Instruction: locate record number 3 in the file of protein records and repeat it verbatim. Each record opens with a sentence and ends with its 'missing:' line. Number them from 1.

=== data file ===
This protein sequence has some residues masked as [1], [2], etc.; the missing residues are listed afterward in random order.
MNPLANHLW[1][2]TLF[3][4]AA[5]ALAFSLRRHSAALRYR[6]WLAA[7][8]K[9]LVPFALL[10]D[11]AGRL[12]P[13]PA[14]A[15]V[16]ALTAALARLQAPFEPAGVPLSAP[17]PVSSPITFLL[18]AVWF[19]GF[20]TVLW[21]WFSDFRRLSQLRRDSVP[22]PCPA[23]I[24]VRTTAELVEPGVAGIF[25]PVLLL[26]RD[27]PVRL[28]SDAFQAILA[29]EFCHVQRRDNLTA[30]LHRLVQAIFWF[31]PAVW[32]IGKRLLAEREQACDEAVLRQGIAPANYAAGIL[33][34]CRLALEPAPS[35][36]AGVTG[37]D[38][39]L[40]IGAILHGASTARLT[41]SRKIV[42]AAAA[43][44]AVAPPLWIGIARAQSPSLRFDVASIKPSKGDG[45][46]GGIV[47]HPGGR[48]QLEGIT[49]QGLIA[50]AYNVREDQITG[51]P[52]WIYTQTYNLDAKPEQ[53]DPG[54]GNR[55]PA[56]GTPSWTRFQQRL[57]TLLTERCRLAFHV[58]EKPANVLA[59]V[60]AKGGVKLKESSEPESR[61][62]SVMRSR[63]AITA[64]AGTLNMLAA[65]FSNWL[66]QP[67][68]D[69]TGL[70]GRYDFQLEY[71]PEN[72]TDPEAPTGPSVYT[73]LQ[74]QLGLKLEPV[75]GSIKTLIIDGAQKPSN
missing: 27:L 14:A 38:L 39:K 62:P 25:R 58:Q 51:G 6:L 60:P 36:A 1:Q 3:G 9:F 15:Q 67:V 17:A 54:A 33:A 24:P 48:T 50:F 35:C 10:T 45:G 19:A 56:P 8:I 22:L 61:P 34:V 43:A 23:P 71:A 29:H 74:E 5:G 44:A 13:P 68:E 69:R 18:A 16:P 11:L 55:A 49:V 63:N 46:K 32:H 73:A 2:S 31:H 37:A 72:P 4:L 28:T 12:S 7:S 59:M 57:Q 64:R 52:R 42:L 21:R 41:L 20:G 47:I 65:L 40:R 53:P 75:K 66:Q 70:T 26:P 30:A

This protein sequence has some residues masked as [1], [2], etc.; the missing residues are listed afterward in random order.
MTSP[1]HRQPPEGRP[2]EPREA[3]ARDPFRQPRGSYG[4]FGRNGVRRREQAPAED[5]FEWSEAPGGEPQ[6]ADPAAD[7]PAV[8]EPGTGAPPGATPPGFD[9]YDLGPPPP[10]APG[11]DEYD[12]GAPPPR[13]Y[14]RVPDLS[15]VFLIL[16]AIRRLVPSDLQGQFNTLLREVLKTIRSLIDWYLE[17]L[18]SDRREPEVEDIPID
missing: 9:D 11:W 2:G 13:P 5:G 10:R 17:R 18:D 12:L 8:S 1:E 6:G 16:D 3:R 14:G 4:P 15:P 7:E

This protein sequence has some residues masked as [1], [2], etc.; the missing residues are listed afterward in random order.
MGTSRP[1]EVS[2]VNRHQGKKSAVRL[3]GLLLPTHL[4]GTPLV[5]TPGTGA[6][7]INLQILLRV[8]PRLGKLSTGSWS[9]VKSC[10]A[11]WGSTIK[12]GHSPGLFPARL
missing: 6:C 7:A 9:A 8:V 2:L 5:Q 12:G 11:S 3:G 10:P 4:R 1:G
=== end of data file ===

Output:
This protein sequence has some residues masked as [1], [2], etc.; the missing residues are listed afterward in random order.
MGTSRP[1]EVS[2]VNRHQGKKSAVRL[3]GLLLPTHL[4]GTPLV[5]TPGTGA[6][7]INLQILLRV[8]PRLGKLSTGSWS[9]VKSC[10]A[11]WGSTIK[12]GHSPGLFPARL
missing: 6:C 7:A 9:A 8:V 2:L 5:Q 12:G 11:S 3:G 10:P 4:R 1:G